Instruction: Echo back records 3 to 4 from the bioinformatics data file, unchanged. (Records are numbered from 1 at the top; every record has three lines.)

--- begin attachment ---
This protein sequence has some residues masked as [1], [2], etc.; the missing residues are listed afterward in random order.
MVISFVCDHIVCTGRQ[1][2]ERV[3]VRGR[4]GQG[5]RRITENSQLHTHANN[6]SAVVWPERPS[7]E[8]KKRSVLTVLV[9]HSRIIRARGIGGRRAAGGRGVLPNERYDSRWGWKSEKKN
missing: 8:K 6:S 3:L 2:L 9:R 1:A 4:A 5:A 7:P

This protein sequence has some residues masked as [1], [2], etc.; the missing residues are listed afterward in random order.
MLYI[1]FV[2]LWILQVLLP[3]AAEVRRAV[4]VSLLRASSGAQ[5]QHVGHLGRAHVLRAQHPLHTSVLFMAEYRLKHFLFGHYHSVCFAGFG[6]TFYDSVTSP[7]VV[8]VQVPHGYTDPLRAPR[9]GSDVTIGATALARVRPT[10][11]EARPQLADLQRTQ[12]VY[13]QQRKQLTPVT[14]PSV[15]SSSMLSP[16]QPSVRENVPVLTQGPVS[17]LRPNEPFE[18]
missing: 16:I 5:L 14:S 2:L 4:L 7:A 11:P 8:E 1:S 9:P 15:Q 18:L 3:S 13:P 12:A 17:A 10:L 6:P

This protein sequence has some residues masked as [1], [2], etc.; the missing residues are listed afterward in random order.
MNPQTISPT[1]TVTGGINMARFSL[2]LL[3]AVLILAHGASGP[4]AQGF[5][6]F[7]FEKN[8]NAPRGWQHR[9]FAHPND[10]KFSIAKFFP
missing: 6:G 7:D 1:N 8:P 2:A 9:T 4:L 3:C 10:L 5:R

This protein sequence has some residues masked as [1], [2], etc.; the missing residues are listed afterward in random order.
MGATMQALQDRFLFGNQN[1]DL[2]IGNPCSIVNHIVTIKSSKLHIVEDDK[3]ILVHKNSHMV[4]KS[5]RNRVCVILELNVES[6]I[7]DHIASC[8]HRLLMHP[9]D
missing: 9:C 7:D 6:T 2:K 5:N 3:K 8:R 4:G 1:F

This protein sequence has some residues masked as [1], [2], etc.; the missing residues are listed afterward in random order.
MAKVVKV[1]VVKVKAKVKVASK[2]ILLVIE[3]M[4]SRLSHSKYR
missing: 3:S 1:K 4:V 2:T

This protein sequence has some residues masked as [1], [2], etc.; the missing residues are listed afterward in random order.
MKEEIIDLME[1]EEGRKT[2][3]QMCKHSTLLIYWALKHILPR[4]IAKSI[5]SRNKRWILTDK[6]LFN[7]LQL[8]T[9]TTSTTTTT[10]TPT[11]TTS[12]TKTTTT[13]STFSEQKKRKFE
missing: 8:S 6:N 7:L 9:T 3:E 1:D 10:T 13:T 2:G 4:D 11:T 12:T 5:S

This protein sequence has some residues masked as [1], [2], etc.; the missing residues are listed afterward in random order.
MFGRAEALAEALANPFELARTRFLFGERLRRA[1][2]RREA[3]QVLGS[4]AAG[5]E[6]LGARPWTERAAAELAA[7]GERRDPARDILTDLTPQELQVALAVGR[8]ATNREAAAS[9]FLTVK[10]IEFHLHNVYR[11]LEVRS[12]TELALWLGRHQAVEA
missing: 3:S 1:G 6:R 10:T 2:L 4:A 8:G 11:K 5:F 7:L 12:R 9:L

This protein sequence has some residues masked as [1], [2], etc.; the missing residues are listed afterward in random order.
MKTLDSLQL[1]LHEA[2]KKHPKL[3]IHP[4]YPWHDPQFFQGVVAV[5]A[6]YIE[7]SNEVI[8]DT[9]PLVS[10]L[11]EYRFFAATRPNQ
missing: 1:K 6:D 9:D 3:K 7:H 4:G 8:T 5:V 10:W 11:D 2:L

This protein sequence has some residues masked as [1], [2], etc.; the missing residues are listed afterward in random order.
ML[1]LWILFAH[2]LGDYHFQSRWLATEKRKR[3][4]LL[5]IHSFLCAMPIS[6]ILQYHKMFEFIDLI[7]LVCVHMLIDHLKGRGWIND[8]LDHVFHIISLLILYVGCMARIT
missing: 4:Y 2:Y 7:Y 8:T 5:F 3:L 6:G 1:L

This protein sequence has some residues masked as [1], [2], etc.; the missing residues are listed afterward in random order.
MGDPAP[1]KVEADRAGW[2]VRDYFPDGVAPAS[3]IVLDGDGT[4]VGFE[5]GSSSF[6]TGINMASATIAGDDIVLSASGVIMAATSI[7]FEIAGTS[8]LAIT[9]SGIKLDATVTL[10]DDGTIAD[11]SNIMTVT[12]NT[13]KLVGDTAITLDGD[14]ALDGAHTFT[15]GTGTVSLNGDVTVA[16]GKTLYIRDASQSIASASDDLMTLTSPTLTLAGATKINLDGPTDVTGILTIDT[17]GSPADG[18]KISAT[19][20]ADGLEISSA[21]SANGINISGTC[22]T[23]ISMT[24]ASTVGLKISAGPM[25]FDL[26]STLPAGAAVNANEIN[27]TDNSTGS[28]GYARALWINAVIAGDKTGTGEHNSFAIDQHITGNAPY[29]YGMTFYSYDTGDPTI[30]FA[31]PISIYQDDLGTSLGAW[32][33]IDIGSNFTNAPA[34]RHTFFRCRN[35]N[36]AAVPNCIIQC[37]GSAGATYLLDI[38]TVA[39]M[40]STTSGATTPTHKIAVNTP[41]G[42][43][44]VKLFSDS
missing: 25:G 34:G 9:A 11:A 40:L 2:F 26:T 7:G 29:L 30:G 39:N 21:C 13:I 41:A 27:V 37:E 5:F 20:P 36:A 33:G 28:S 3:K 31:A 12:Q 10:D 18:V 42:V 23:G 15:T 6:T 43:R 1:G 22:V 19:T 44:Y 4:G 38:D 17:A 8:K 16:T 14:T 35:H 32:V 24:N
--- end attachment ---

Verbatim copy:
This protein sequence has some residues masked as [1], [2], etc.; the missing residues are listed afterward in random order.
MNPQTISPT[1]TVTGGINMARFSL[2]LL[3]AVLILAHGASGP[4]AQGF[5][6]F[7]FEKN[8]NAPRGWQHR[9]FAHPND[10]KFSIAKFFP
missing: 6:G 7:D 1:N 8:P 2:A 9:T 4:L 3:C 10:L 5:R

This protein sequence has some residues masked as [1], [2], etc.; the missing residues are listed afterward in random order.
MGATMQALQDRFLFGNQN[1]DL[2]IGNPCSIVNHIVTIKSSKLHIVEDDK[3]ILVHKNSHMV[4]KS[5]RNRVCVILELNVES[6]I[7]DHIASC[8]HRLLMHP[9]D
missing: 9:C 7:D 6:T 2:K 5:N 3:K 8:R 4:G 1:F